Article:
Philadelphia public schools will require masks for ten days after students return from winter break on January 3, making Philly the latest big city or region to weigh masking up again to combat a “tripledemic” of Covid, the flu and the respiratory illness RSV with the approach of worsening winter weather.
In New York City, for example, the health department reported a 76% increase in Covid cases among kids age 5 through 12, and children have made up two-thirds of emergency visits for flu-like symptoms since Thanksgiving. However, that city has only adopted a mask advisory so far—that “everyone should wear a mask” when in an indoor public setting—since Mayor Eric Adams lifted its mask mandate in June.
In Los Angeles County, Public Health Director Barbara Ferrer said Thursday that masks were recommended but not required indoors—yet. They may be required indoors again if the county reaches the CDC’s high transmission and hospitalization categories. And the moment, the county’s community transmission level stands at “medium.”
In Virginia, students with disabilities this week won the legal right to request masks in class.
The parents of 12 immunocompromised students with disabilities filed suit in February over an executive order issued by Gov. Glenn Youngkin (R) and a subsequent state law, both of which forbade school districts from requiring mask-wearing as Covid mitigation measure. The ACLU of Virginia argued in court on behalf of the parents that the governor’s order violated national disability law by making it impossible for those children to attend school safely.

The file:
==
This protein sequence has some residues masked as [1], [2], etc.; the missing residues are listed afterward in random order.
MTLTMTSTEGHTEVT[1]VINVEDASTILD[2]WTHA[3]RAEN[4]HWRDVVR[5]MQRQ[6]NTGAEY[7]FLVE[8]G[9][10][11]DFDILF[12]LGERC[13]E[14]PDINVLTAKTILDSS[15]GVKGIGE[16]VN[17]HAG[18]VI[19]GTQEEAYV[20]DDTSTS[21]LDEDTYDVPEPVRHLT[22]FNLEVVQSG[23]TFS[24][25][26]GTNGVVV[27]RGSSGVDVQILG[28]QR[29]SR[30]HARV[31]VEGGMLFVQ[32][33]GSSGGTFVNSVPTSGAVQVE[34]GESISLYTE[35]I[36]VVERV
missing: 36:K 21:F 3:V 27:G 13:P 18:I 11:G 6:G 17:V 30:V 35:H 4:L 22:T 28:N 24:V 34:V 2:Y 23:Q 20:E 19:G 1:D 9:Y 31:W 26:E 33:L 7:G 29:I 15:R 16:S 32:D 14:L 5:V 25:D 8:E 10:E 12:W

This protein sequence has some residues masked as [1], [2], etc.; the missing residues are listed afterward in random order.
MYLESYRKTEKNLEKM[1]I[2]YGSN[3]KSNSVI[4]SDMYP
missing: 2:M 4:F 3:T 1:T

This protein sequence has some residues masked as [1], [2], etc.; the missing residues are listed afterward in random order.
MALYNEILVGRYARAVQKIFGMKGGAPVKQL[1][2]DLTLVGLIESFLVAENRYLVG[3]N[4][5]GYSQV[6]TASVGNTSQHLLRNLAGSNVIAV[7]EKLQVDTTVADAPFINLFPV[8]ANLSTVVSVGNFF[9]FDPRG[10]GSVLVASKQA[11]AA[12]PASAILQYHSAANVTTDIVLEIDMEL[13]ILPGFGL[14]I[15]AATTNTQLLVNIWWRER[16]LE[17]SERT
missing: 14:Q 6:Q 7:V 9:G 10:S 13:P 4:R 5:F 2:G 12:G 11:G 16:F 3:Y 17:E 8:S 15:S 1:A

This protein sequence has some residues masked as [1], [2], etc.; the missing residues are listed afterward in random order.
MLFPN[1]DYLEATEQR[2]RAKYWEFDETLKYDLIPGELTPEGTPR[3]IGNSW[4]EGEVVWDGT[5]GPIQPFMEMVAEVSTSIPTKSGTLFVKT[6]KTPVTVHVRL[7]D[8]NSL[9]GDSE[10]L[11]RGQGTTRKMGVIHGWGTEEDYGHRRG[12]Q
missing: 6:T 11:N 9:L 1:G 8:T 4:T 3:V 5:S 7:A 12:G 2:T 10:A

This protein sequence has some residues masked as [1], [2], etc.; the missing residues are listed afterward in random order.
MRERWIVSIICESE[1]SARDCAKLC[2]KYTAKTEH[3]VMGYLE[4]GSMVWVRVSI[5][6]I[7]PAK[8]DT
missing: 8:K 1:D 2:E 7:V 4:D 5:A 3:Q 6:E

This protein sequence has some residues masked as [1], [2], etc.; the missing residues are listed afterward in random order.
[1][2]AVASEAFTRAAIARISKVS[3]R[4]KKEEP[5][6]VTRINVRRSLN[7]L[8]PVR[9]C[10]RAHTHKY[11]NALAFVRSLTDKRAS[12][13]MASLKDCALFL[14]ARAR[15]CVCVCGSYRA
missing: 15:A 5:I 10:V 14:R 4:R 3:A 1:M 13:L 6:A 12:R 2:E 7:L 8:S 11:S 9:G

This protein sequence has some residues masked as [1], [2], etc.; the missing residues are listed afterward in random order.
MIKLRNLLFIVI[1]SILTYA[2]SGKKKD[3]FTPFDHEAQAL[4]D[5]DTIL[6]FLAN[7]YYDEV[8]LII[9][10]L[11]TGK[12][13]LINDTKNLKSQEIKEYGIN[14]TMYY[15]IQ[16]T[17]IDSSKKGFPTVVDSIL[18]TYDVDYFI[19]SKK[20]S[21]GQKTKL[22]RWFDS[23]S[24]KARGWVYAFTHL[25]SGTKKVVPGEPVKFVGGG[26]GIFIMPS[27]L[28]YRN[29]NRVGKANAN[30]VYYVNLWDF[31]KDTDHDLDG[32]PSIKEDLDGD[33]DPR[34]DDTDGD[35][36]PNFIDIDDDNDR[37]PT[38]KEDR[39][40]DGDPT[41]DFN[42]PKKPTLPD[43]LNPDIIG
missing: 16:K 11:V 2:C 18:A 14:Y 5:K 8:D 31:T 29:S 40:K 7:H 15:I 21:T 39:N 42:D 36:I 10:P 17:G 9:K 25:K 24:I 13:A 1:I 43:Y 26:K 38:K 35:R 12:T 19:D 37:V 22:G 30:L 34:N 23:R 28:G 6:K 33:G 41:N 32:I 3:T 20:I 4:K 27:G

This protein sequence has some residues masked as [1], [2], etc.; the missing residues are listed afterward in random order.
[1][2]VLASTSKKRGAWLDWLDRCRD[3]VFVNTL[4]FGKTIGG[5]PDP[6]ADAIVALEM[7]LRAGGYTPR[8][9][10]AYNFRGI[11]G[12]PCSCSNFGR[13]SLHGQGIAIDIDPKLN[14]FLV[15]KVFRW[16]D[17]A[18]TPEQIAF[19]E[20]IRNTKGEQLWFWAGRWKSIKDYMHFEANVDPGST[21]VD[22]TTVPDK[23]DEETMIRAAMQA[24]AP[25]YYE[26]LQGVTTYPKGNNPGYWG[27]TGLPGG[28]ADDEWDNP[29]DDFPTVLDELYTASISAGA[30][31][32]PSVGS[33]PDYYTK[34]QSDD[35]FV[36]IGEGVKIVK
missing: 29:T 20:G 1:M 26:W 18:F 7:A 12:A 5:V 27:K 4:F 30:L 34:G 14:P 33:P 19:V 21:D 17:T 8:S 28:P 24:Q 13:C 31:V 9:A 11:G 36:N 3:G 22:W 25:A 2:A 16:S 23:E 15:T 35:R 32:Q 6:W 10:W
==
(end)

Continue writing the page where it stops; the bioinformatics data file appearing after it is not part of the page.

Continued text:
On Monday, Virginia state officials agreed to settle the case with the plaintiffs, whose children attend school in 10 different districts, and the state Education Department agreed to issue guidance to all of Virginia’s more than 130 districts that students with disabilities can be granted universal masking in their classrooms on request.
Beyond schools masking, the Biden Administration is also preparing for a Covid winter surge. On Thursday it announced the public could order free at-home Covid tests by mail at COVIDtests.gov, and that it would be putting personnel and PPE on standby, should hospitals and nursing staffs become overwhelmed as they had in earlier waves of the Covid pandemic.